Orlando, Fla. - Tense school board meetings last year about books led to new rules this year. Florida now requires districts to review every single book it owns.
"I know it's over a million books," said Orange County Superintendent Dr. Maria Vazquez. "We hope that we will have reviewed the books by the end of the school year."
The stricter review process requires schools to remove books that include topics like sexual orientation or if it's found to have sexually explicit content. This is in addition to districts processing book challenges submitted from the community.
FOX 35 started investigating how many books have been pulled since this topic exploded. Eight of the nine districts across Central Florida responded to our requests.
We found over the course of at least two school years, 73 books have been removed so far.
A total of 34 books were restricted to higher grade levels or now require parent's consent to read.
To date, Lake County removed the most books at 22.
Sumter County says it hasn't removed any but restricted certain books to higher grade levels.
How many books are restricted in each district?
The following is based on information provided by the district through requests and online data.
*restricted: either requires parent's consent to read or restricted to certain grade levels*
- Brevard Public Schools: 3 removed, 2 restricted, 31 pending review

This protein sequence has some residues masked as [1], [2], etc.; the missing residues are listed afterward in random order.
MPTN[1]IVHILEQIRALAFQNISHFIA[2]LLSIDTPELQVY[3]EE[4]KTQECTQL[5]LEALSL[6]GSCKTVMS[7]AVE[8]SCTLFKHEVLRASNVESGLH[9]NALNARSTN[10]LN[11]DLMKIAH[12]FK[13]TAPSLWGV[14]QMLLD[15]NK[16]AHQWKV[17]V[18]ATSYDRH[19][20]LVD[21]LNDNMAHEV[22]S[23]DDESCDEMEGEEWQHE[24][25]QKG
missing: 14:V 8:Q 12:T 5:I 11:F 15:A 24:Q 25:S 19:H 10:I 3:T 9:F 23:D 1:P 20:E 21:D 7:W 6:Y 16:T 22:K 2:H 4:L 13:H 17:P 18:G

- Flagler Schools: 12 removed, 9 restricted
- Lake County Schools: 22 removed
- Marion County Public Schools: 7 removed, 29 pending review
- The School District of Osceola County: 21 removed
- Orange County Public Schools: 7 removed, 2 restricted, 1 pending review
- Seminole County Public Schools: N/A
- Sumter County School District: 3 restricted
- Volusia County Schools: 1 removed, 18 restricted
Some question how these books got into the classroom.
"I think a lot of these slid in through large book orders placed and thrown on shelves," said Alicia Farrant, an Orange County school board member.
Even before Alicia Farrant was an OCPS board member, she says she pushed for a more critical eye on books in school.
To some, these numbers mean more accountability and a better library collection.
"Should have been more oversight. Make sure the books are reviewed before they are put on shelves or purchased," said Farrant.
Some teachers, however, argue the books left behind after these reviews won't reflect all students and say this fight is far from over.
"When a law means one becomes an instrument of injustice, one breaks the law," said teacher Adam Tritt. "They will be circumvented, or they will be broken, but they will not be followed."
Below is a list of district information posted online about book review lists: